Wayne L. Smith


Wayne Smith Elgin High School

Class of 1981

After a detour into auto mechanic work, Elgin High School graduate Wayne Smith took a deep dive into a beloved hobby and emerged with a satisfying and richly rewarding career.

“I make a difference in people’s lives every day,” he says. 

Smith, or, more specifically, Lt. Wayne L. Smith of the Elgin Fire Department, is a 1981 EHS graduate working out of the EFD’s Station No. 2 on Big Timber Road. Immediately following high school, he put the lessons learned from teacher Ron Freedlund and others to work as a mechanic at a local Chevy dealership, later moving to Motor Werks of Barrington and even opening his own repair shop.

Smith’s love of the water (he’s an avid Lake Michigan sailor and hockey player and coach), and scuba diving in particular, led him to explore another career avenue.

“I was a scuba diver at the time and knew that that was what I wanted to do,” he says. “And the Elgin Fire Department had a dive team.”

Starting with the EFD in 1994, Smith was fast tracked to the department’s diving squad, earning a spot before he completed his one-year probation because of his experience

In his 23 years with the Water Rescue Team, Smith has been involved in numerous dramatic efforts, including pulling a driver out of a car in the Fox River in downtown Elgin.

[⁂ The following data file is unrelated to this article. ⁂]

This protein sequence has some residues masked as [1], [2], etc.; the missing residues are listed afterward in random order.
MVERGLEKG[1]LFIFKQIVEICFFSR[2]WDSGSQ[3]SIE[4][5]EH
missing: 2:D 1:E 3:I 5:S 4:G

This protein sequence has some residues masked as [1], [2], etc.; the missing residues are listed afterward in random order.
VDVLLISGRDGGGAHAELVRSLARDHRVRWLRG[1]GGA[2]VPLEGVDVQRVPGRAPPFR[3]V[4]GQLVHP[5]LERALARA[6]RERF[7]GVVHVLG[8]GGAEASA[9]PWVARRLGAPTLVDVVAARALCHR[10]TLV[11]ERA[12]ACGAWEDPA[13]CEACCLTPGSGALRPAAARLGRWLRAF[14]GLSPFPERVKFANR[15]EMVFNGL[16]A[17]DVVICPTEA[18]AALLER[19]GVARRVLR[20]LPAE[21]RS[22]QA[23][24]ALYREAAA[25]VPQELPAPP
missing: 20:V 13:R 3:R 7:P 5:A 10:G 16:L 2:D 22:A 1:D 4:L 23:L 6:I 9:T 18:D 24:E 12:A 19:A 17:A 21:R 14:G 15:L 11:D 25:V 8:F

Smith is also involved in mentoring new recruits and has a lead role in the annual memorial to Michael Whalen and Stan Balsis, two Elgin firefighters who drowned during a 1974 rescue in the Fox River at Kimball Street.

“It’s not a job,” Smith stresses, “it’s a career.”

And his time in school helped prepare him for that career. His English teachers, for instance, prepared him to write reports, “which I do a lot of,” he says. Competing on the high school swim team came in handy when he joined the Water Rescue Team. And he still recalls economics teacher E.C. “Mike” Alft fondly. 

“You can’t forget him. He was just a very lively teacher that kept me engaged where other teachers may have struggled to keep me engaged.”

His work with young firefighters keeps him grounded in terms of his work and his role in the community. 

“I try to convey to them that you’re going to be here for a long time. Make it enjoyable and make a difference in people’s lives.”

And, he adds, remember to offer the people you meet kindness and respect.

“I tell everybody that I train to treat everyone like they’re your grandma,” he says.

Wayne Smith Scuba